Bovine Thrombin Polyclonal Antibody – Affinity Purified
Affinity’s Bovine Thrombin Polyclonal Antibody – Affinity Purified is the highest level of our Bovine Thrombin antibody family. During the Antigen Affinity Purification process the IgG has had any non-specific immunoglobulin fraction eliminated which enriches the specificity of the remaining immunoglobulin towards the target antigen. The result is a very high-purity product with a substantially higher titre than whole or purified IgG. Our Bovine Thrombin Polyclonal Antibody – Affinity Purified is provided in a solution of HEPES buffered saline containing 50% glycerol (v/v) and is intended for applications such as immunoblotting, immunostaining of cells and several types of immunoassays where the higher signal-to-noise ratio achieved with this enriched product is required.
Product Code: SABT-AP
Retail Product Size: 0.5mg vial
Host Animal: Sheep Anti-Bovine Thrombin Polyclonal Antibody – Affinity Purified
Species Cross Reactivity: View Chart
Description of Thrombin
Thrombin (EC220.127.116.11, α-thrombin) is the product of proteolytic activation of the zymogen prothrombin. Human thrombin is a two-chain serine protease with a mass of 37 kDa. The active site is located within the heavy chain. Thrombin has a high specificity for certain arginine bonds in protein substrates. The primary substrate is fibrinogen which thrombin converts to fibrin through the cleavage of four arginyl-glycyl peptide bonds. Thrombin is also an important activator of platelets, factor XIII, Protein C and TAFI (Plasma procarboxypeptidase B). In a positive feedback mechanism, thrombin increases the rate of its own production by activation of factors VIII and V. The rate of thrombin production is subsequently limited indirectly through the activation of Protein C by thrombin, which then inactivates the activated cofactors VIII and V. The binding of thrombin to thrombomodulin on the cell surface dramatically alters thrombin’s specificity, increasing it’s activity toward Protein C and TAFI, and decreasing it’s activity toward fibrinogen and activating cofactors VIII and V. In plasma, thrombin activity is inhibited primarily by antithrombin and to a lesser extent heparin cofactor II. The rate of inhibition by both of these inhibitors is profoundly increased in the presence of optimal concentrations of heparin. Other physiological inhibitors of thrombin in the absence of heparin include α2-macroglobulin and α1-antitrypsin1-4.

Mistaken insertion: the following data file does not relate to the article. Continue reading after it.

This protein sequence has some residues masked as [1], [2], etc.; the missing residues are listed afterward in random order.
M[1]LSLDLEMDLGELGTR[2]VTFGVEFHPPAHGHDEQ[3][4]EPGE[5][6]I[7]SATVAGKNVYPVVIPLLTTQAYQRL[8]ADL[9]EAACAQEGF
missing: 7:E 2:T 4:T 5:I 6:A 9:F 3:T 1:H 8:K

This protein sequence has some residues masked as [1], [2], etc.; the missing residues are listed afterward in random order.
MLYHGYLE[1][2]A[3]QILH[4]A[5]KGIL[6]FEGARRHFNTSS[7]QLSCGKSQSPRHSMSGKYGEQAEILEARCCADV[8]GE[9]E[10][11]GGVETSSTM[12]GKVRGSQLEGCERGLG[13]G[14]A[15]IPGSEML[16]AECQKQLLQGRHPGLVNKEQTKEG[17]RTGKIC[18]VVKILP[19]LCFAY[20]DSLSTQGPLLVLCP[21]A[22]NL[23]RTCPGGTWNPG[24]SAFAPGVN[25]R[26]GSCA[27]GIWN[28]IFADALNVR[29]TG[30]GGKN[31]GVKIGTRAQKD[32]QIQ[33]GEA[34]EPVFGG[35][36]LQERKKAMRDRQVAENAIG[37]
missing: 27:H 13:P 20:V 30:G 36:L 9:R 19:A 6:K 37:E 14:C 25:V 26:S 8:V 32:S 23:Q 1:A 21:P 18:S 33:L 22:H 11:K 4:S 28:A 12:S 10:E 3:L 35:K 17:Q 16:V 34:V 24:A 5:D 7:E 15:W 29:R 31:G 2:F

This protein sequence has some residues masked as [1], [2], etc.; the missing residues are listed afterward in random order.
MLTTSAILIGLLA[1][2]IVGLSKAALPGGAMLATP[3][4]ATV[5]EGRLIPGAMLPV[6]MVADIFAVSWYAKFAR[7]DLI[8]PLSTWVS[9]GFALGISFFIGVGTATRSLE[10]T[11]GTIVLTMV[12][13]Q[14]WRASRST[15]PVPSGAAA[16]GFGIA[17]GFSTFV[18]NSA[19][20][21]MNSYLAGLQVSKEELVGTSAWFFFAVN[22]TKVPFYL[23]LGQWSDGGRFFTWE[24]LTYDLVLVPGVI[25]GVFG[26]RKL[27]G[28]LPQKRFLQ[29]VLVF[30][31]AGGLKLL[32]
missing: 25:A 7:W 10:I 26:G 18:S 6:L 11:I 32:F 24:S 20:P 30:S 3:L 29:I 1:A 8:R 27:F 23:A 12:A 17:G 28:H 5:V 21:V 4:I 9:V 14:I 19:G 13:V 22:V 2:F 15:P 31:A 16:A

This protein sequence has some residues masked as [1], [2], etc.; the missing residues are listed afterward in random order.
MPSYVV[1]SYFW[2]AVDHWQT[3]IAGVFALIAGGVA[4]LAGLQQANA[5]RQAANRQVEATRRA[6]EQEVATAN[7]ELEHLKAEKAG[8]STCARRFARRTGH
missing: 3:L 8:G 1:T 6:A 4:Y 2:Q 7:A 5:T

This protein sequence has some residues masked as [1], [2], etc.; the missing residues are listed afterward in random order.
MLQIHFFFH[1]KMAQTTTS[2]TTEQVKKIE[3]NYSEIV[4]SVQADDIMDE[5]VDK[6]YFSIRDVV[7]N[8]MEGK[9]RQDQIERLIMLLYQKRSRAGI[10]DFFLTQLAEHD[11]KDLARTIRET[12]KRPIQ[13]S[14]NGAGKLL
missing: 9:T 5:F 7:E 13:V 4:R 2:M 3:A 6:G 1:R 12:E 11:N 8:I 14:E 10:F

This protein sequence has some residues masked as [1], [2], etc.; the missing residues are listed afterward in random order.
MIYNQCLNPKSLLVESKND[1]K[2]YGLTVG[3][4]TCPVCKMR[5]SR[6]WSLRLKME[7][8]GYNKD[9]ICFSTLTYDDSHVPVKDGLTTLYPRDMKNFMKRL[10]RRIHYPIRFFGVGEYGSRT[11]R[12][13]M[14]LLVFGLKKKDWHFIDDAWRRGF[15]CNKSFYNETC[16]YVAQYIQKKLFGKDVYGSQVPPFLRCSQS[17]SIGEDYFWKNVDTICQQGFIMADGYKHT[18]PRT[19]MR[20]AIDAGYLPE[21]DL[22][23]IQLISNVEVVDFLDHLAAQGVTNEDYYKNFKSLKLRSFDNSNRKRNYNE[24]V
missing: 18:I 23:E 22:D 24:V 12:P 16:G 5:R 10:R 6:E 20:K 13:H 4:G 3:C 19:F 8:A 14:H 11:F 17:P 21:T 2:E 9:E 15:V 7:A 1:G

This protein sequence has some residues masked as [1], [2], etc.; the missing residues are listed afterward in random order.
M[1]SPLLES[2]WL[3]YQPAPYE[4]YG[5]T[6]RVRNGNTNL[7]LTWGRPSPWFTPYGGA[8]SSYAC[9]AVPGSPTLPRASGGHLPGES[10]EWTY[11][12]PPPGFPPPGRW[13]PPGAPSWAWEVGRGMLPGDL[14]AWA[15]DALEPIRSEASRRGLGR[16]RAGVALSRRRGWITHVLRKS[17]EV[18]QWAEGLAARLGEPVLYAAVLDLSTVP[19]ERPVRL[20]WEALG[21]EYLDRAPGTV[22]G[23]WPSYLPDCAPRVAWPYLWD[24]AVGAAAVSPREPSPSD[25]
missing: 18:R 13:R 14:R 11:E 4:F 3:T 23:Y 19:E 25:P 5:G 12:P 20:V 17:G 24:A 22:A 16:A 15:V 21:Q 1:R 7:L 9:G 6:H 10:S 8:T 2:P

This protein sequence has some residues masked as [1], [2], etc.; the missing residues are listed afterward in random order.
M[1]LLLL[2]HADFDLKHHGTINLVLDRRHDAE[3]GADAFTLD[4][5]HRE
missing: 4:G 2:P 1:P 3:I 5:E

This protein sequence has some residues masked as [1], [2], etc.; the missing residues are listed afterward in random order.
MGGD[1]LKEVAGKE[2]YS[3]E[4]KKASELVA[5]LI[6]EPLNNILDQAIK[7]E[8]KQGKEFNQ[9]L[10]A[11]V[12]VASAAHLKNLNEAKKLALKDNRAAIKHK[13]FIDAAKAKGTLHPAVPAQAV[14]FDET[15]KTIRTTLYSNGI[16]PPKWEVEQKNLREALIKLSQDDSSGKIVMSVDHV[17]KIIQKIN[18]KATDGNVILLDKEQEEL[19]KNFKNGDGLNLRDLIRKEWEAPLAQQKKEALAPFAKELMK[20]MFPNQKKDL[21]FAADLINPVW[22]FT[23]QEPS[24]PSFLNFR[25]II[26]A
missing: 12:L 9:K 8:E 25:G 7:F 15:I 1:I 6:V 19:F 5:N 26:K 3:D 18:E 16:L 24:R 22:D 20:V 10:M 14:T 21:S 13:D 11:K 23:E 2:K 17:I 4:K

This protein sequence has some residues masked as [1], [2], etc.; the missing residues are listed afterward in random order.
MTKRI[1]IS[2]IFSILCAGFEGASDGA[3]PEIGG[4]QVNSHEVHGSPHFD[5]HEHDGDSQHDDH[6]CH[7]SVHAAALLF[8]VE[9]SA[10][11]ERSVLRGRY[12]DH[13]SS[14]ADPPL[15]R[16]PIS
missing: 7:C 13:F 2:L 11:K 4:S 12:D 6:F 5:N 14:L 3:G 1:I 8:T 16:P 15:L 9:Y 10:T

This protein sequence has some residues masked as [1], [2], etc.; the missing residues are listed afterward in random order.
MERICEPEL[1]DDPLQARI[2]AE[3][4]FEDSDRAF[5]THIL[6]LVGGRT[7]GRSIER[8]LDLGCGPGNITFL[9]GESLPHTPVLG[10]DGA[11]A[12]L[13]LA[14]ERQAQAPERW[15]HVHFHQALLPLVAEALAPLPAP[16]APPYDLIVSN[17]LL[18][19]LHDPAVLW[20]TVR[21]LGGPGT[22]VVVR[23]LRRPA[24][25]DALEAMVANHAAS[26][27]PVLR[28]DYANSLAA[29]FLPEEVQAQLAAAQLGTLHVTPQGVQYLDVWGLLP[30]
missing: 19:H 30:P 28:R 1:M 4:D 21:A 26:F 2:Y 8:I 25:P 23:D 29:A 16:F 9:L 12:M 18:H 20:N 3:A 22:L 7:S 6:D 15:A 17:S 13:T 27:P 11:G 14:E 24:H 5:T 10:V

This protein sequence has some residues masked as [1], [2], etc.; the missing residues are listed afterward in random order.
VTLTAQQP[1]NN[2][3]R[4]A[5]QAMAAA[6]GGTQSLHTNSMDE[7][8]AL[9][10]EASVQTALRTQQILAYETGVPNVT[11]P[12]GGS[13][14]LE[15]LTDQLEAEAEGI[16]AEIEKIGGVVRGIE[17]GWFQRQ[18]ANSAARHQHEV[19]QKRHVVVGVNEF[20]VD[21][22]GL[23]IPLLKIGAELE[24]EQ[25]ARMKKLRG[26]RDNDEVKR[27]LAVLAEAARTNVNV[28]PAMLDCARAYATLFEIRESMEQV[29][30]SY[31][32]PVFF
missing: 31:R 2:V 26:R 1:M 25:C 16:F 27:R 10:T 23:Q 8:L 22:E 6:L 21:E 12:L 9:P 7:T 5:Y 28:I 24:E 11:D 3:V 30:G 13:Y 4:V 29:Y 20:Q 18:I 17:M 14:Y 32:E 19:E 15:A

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2. Mann KG; Prothrombin and Thrombin; in Hemostasis and Thrombosis, 3rd Edition, eds. RW Colman, J Hirsh, VJ Marder and EW Salzman, pp. 184-199, J.B. Lippincott Co., Philadelphia PA, USA, 1994.
3. Stubbs MT, Bode W; A Player of Many Parts: The Spotlight Falls on Thrombin’s Structure; Thrombosis Research 69, pp 1-58, 1993.
4. Downing MW, Bloom JW, Mann KG; Comparison of the Inhibition of Thrombin by Three Plasma Protease Inhibitors; Biochemistry 17, pp 2649-2653, 1978.